Koalas can often go unnoticed when they are resting up high in a fork of a tree, but can be found if you look and listen for the following signs:
- scratch marks on tree trunks
- scats on the ground
- calls and bellows
If you see a koala in the wild, be quiet, move slowly and stay at least 10m away from the tree. Make sure to report sightings to us so accurate records of activity and sightings can be maintained across our region. .
Male koalas are generally larger than females and their testicles are sometimes visible. They have a longer, broader face and as adults are more muscular. At sexual maturity (2 -3 years) they develop a scent gland on their chest which looks like a dirty, vertical mark down the middle of their upper chest. They use this scent glad to claim their territory by rubbing it against the trunks of their trees.
Females are generally smaller, with fluffier ears. They have a rounder, softer face and are smaller in size.
Having said that, some females have broad faces and some males have lovely fluffy ears. There are always exceptions to the rule with koalas.
Koalas are widely distributed across the Northern Rivers region of NSW although their numbers vary depending on available habitat. There are regular sightings in all the local government areas of Ballina, Byron, Kyogle, Lismore, Richmond Valley and Tweed. Koalas are found in areas with extensive bushland however they also survive in urban areas although they are much more vulnerable there to threats such as vehicles, dogs and swimming pools.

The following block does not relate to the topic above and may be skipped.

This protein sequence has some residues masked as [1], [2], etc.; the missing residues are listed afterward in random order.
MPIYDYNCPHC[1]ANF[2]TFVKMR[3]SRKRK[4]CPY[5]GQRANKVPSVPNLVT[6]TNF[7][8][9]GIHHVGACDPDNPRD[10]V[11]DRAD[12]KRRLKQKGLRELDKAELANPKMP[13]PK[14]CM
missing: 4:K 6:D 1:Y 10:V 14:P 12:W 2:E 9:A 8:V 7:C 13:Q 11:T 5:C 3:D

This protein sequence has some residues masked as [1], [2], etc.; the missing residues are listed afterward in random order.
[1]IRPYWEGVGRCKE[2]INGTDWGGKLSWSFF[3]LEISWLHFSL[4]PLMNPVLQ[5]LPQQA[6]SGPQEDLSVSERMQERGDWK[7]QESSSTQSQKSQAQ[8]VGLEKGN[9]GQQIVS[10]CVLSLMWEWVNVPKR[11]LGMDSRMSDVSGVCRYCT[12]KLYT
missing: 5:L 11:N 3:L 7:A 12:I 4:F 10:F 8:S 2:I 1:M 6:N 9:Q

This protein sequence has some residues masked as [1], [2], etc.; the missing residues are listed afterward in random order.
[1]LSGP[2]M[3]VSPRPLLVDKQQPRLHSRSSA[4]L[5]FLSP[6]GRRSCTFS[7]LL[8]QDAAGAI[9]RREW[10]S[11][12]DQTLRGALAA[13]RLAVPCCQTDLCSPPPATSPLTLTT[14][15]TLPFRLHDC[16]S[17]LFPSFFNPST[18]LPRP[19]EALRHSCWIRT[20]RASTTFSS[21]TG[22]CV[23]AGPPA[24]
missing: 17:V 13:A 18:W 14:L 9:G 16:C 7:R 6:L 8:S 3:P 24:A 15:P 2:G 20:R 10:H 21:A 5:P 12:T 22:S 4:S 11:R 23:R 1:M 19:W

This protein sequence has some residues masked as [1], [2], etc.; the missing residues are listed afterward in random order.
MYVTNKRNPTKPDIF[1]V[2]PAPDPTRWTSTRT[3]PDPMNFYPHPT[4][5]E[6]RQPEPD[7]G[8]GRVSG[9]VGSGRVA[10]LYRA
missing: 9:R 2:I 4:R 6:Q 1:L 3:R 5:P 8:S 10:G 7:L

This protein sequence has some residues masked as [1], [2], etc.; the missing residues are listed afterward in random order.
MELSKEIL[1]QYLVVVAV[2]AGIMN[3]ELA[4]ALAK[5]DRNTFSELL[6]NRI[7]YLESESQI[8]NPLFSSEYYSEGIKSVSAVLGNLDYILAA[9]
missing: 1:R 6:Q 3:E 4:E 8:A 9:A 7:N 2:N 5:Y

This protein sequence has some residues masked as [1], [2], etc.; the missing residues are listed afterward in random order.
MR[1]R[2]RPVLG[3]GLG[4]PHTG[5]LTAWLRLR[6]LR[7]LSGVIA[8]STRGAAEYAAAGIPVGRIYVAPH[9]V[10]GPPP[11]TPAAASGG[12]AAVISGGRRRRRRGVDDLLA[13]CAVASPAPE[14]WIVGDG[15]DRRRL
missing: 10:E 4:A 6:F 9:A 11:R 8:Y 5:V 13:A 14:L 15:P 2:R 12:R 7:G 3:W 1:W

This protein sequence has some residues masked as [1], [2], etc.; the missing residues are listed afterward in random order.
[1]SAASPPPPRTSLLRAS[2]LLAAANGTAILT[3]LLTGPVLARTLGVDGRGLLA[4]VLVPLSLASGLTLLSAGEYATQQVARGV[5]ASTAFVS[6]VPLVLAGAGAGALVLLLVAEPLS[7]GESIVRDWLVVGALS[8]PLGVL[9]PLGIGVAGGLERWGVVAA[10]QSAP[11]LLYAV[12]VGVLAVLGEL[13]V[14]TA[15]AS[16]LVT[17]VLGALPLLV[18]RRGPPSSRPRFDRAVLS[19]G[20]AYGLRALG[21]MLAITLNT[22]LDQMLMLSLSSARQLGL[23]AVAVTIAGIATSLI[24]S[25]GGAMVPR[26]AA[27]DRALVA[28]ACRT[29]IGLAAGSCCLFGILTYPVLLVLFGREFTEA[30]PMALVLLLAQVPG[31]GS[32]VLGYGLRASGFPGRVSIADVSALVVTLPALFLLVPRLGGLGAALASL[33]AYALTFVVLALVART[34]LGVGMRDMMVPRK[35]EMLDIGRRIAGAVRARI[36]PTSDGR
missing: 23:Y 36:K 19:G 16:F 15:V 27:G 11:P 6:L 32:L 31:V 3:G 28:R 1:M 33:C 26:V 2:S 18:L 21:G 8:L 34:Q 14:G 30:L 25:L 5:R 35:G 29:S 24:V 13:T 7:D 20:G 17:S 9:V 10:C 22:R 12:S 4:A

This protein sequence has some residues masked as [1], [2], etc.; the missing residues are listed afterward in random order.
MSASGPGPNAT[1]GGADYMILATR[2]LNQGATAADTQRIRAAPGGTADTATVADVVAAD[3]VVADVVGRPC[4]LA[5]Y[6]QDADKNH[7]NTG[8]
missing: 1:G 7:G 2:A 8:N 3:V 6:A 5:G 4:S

What are the major threats facing koalas?
The biggest threat koalas face is habitat loss. As their habitat becomes smaller and more fragmented, koalas are forced to travel on foot through urbanised and agricultural areas. Once on the ground they become vulnerable to vehicle strikes and dog attacks. These threats result in elevated stress levels which can cause outbreaks of infectious diseases such as koala retrovirus and chlamydia in koala populations.
How can you help koalas?
You can make a difference by:
- Protecting koala habitat and planting koala food trees
- Driving carefully and reducing your speed in known koala hotspots
- Containing your dogs at night and leashing them while walking
- Contacting our 24hr Rescue Hotline when you see a koala that is sick or in distress
- Reporting koala sightings
- Adopting a Koala or donating to our cause
- Becoming a member of Friends of the Koala or volunteering with us